4 Ways Cities Can Build More Climate-Resilient Neighborhoods

As 21st century cities continue to grow, their capacities to adapt, learn and transform need to increase as well, especially in vulnerable neighborhoods. Cities are key players in the global movement to address the threats posed by climate change. Cities across the world can thrive when they invest in climate-resilient infrastructure, information management systems and risk-reduction programs. But residents who live in risk-prone areas are often left out of the planning and implementation process, leaving them even more vulnerable.

WRI’s Urban Community Resilience Assessment (UCRA) tool aims to address this critical gap. UCRA is an assessment framework and process that brings local knowledge from poor, vulnerable communities into decision-making processes. A new report from WRI describes the tool’s application in three pilot cities: Rio de Janeiro, Brazil; Surat, India; and Semarang, Indonesia. (For more details on UCRA’s applications in Brazil, view the Stronger Than the Storm working paper and blog post.)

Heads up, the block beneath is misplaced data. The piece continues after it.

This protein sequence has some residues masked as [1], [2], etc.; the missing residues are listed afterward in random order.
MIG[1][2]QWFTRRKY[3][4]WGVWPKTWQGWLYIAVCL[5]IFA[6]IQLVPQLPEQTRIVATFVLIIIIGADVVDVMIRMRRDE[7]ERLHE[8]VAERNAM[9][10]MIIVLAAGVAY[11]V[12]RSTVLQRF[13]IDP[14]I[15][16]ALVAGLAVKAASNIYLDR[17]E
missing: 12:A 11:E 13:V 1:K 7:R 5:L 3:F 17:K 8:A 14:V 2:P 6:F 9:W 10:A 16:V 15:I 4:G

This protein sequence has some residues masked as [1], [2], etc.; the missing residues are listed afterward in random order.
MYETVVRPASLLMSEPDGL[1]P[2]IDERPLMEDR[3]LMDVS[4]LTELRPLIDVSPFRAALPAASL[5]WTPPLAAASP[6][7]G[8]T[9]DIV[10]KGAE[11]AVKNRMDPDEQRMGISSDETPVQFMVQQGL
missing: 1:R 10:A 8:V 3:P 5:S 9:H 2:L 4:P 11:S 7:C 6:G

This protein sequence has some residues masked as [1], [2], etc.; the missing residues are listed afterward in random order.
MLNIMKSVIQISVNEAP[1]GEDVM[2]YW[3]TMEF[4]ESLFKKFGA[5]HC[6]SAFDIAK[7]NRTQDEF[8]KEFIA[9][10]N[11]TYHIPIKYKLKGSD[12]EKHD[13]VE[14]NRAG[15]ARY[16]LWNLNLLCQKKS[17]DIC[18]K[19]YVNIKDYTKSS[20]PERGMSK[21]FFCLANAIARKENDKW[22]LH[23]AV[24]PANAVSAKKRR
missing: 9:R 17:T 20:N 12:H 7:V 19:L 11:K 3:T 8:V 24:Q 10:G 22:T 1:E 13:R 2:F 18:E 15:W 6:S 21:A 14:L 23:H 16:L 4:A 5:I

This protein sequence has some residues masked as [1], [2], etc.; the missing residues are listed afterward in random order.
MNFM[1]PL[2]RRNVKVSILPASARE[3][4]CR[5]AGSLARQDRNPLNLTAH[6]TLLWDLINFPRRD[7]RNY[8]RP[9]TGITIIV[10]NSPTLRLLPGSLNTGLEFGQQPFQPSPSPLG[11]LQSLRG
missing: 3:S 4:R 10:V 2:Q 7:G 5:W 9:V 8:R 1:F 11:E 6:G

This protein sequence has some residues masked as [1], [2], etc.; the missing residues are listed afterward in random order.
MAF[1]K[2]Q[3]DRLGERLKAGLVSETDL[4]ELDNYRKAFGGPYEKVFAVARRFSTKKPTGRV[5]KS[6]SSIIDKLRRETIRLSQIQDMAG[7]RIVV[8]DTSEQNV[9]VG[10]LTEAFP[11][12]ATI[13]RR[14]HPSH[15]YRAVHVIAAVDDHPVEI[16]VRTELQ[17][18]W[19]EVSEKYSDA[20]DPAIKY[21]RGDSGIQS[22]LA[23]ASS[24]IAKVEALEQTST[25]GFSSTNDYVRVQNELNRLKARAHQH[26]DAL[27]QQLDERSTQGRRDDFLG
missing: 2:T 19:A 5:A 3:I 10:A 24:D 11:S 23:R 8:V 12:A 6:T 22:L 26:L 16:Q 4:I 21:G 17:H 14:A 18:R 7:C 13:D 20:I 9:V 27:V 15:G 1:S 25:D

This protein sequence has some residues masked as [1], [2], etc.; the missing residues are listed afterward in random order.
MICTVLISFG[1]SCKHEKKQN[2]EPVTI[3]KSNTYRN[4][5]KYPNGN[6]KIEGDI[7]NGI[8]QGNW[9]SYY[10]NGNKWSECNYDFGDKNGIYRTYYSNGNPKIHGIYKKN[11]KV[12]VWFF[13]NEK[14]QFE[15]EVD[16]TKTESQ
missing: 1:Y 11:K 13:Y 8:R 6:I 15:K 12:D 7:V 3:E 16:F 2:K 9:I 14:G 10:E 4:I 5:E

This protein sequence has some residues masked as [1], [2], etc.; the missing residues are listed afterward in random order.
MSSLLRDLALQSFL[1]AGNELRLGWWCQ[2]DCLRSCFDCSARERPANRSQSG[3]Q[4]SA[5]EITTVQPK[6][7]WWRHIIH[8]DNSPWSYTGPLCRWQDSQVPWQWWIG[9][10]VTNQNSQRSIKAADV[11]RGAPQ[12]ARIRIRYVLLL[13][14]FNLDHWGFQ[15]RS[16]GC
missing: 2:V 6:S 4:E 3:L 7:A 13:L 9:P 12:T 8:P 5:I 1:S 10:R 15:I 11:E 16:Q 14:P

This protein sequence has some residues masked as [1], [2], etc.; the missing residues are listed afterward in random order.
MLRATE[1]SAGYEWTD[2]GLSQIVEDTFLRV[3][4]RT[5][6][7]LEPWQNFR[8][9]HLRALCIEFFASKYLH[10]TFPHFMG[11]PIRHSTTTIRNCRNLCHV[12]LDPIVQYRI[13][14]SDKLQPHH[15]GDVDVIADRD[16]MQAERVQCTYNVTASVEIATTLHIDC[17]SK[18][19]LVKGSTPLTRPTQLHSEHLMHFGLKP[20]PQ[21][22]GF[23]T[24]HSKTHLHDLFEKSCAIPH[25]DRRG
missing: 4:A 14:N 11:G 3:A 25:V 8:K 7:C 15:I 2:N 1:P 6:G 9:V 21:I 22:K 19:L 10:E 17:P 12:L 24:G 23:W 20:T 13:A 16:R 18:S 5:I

Through the UCRA process, workshops and community surveys help vulnerable citizens better understand the changes they are seeing in their local climate and figure out how to prepare their social, economic and environmental systems to minimize their losses. For example, people in Ugat, a settlement in Surat, live near a storm-water drain that floods frequently due to irregular waste collection and inadequate infrastructure. During community workshops, residents chose to address poor waste management as a critical challenge that increases their vulnerability to monsoon flooding.

Recommendations from the UCRA were shared with city officials in all three cities. Now, it is up to city governments to take this information and plan stronger, more climate-resilient neighborhoods.

Cities can build more resilient neighborhoods and benefit from applying the UCRA in four ways.

Date published: 
December 2018
Lubaina Rangwala and Lauretta Burke